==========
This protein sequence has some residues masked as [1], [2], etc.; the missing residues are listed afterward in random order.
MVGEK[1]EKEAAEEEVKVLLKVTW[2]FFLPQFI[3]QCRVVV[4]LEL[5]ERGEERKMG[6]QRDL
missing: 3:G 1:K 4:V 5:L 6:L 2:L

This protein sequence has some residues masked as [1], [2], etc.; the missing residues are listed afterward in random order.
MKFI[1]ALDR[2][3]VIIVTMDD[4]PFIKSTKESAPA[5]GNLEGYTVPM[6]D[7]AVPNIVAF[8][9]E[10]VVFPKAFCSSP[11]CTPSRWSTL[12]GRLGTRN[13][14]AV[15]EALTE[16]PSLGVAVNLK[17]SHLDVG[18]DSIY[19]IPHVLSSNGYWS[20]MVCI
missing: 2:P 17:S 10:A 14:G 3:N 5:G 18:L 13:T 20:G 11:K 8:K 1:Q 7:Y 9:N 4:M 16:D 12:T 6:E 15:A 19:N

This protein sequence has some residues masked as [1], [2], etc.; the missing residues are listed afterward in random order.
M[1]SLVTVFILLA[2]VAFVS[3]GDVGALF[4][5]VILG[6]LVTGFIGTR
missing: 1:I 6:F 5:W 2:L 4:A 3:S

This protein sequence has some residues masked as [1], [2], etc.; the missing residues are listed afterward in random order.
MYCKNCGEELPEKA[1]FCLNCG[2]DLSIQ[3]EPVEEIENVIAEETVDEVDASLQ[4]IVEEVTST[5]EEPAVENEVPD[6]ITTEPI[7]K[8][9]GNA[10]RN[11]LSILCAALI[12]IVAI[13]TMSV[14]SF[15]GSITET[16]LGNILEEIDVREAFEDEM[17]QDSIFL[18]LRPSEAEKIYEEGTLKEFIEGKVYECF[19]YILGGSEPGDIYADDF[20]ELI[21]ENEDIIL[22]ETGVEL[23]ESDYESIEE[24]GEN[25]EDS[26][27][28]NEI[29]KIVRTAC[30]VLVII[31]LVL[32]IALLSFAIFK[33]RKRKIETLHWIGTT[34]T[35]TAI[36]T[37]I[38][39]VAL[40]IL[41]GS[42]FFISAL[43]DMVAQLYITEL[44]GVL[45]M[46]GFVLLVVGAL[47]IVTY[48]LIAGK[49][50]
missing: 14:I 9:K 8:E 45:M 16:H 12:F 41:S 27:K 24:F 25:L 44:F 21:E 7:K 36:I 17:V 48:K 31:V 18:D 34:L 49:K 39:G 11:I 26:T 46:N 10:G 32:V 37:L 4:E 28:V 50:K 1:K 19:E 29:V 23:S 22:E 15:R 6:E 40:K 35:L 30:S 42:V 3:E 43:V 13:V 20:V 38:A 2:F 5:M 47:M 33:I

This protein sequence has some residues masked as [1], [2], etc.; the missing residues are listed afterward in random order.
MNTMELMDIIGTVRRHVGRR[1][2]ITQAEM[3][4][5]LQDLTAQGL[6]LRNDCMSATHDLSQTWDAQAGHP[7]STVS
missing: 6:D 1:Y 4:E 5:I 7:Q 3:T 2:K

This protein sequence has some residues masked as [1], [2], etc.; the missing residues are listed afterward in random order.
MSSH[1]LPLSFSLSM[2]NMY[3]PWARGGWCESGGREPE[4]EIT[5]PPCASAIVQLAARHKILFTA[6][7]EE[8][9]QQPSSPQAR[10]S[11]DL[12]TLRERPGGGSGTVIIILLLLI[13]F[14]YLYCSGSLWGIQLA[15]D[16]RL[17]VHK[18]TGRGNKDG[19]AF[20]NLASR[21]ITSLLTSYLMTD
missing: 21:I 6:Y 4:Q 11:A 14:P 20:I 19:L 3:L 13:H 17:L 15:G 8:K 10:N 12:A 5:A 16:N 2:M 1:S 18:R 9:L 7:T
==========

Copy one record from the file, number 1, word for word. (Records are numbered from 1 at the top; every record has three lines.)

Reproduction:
This protein sequence has some residues masked as [1], [2], etc.; the missing residues are listed afterward in random order.
MVGEK[1]EKEAAEEEVKVLLKVTW[2]FFLPQFI[3]QCRVVV[4]LEL[5]ERGEERKMG[6]QRDL
missing: 3:G 1:K 4:V 5:L 6:L 2:L